Recently, Abercrombie & Fitch (NYSE:ANF) decided to close all of its stores outside the Asia-Pacific (APAC) region for approximately two weeks in an effort to slow the spread of the coronavirus. Either by choice or by government mandate, other retailers and restaurants have taken similar steps, shutting their doors to consumers to protect the public's health.
The consumer-discretionary sector is facing lower sales and profitability for the foreseeable future. While investors can hope the economy brushes this disruption off relatively quickly, allowing people to return to their jobs and routines, including their usual shopping habits, we are in uncharted territory.
For Abercrombie & Fitch, which was already grappling with several challenges, the store closures will only make things even tougher.
Management previously laid out three phases to drive long-term growth. The first phase, which lasted from fiscal 2015 through fiscal 2017, involved "stabilizing while transforming." The company has moved on to the next step, "growing while transforming" -- this phase is supposed to run through Abercrombie's fiscal 2020, which just began in February. The last phase, "accelerating growth," would begin in fiscal 2021 and run indefinitely.
In the company's fiscal fourth quarter (ended Feb. 1), same-store sales increased just 1%, but its gross margin contracted to 58.2% from 59.1% in the year-ago period. The company attributed this largely to currency effects and Chinese tariffs. Higher expenses caused operating income by generally accepted accounting principles (GAAP) to fall almost 6% year over year to $122.3 million.
These challenging results came in the middle of management's second phase, in which its goals include accelerating sales and doubling fiscal 2017's operating margin by the end of fiscal 2020. But instead of making progress toward these goals, the company took a step backward last year with only 1% comps growth (down from 3% in fiscal 2018) and a contracting operating (and gross) margin.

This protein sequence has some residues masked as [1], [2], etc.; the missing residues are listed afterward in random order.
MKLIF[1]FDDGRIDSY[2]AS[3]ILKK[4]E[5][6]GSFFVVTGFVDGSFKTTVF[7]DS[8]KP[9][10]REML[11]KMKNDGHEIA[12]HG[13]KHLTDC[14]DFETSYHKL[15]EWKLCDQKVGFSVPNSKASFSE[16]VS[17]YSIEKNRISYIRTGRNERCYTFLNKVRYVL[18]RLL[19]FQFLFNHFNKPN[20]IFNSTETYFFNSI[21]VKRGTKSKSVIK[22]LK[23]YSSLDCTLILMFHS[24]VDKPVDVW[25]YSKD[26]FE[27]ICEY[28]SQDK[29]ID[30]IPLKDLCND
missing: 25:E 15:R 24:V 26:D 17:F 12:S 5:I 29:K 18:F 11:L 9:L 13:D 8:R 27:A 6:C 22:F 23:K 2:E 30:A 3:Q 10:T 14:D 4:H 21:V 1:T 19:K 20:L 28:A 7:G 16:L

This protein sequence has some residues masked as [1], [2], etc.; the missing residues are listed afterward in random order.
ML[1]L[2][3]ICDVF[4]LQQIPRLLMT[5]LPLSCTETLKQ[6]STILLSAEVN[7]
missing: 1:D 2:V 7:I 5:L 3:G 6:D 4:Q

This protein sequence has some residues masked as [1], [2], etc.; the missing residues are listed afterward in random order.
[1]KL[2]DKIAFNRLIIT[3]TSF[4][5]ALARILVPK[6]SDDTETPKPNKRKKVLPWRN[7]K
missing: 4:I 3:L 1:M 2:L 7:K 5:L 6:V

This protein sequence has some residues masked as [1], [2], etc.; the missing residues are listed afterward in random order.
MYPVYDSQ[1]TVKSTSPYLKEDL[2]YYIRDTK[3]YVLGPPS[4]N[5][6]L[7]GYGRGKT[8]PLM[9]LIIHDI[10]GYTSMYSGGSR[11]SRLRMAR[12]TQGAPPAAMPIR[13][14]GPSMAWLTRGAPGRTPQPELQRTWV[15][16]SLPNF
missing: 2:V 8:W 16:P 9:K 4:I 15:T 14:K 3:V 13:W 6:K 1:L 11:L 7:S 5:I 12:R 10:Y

On a positive note, Abercrombie ended fiscal 2019 with less inventory than a year ago. This is always good for a retailer, since that means it is not carrying over stale merchandise from the prior period. But as management closes stores in North America, Europe, the Middle East, and Africa, the company will have to turn to its online business. While this did account for over $1 billion of the company's $3.6 billion in revenue last year, I don't see how it will make up so much revenue through just one channel.
In Abercrombie's latest earnings call, CFO Scott Lipesky said the company has been having a "24/7 conversation" with suppliers as the coronavirus forces global companies to take a new look at their supply chains, and he added that the company felt good about its inventory planning. But amid global economic uncertainty as people stay home and face financial hardship, it's hard to see how the company would avoid taking a step back. If that happens, when consumers finally look beyond the coronavirus, Abercrombie will likely have to discount heavily to clear its shelves. Such an effort also takes time and prevents the company from offering fresh, new products.
Where do things go from here?
Management withdrew its fiscal 2020 first-quarter and full-year guidance less than two weeks after providing it, a response we've seen throughout the industry. At the time, the company expected comps to experience a low-single-digit decline for the year (including a 200 basis point hit from the effects of COVID-19). It also expected a further reduction in its gross margin.
For my money, given the company's existing problems before the coronavirus became a pandemic and the company shut down stores, these latest developments spell serious trouble for Abercrombie & Fitch. This is a stock to stay away from for now.
Note: This report was updated with additional context on March 25, 2020 and March 27, 2020.